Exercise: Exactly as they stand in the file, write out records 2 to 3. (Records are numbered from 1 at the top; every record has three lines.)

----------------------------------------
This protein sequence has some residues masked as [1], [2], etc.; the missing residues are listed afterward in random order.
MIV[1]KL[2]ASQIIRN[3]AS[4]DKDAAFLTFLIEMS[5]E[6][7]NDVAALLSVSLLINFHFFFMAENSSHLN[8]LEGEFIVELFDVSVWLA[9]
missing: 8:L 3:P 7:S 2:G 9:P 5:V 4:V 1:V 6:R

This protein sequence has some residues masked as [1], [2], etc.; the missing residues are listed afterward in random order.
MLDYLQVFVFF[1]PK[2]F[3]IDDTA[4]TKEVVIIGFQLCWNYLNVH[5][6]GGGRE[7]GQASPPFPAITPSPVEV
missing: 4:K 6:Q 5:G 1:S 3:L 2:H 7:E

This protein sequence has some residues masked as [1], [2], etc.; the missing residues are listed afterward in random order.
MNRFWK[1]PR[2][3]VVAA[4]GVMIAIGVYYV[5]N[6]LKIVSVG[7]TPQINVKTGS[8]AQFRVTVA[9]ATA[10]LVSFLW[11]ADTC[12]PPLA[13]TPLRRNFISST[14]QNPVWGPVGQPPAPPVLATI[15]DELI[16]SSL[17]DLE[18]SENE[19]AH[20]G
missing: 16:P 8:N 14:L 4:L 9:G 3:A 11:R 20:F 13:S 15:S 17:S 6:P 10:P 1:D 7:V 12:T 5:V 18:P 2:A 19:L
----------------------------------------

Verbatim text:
This protein sequence has some residues masked as [1], [2], etc.; the missing residues are listed afterward in random order.
MLDYLQVFVFF[1]PK[2]F[3]IDDTA[4]TKEVVIIGFQLCWNYLNVH[5][6]GGGRE[7]GQASPPFPAITPSPVEV
missing: 4:K 6:Q 5:G 1:S 3:L 2:H 7:E

This protein sequence has some residues masked as [1], [2], etc.; the missing residues are listed afterward in random order.
MNRFWK[1]PR[2][3]VVAA[4]GVMIAIGVYYV[5]N[6]LKIVSVG[7]TPQINVKTGS[8]AQFRVTVA[9]ATA[10]LVSFLW[11]ADTC[12]PPLA[13]TPLRRNFISST[14]QNPVWGPVGQPPAPPVLATI[15]DELI[16]SSL[17]DLE[18]SENE[19]AH[20]G
missing: 16:P 8:N 14:L 4:L 9:G 3:A 11:R 20:F 13:S 15:S 17:S 6:P 10:P 1:D 7:V 12:T 5:V 18:P 2:A 19:L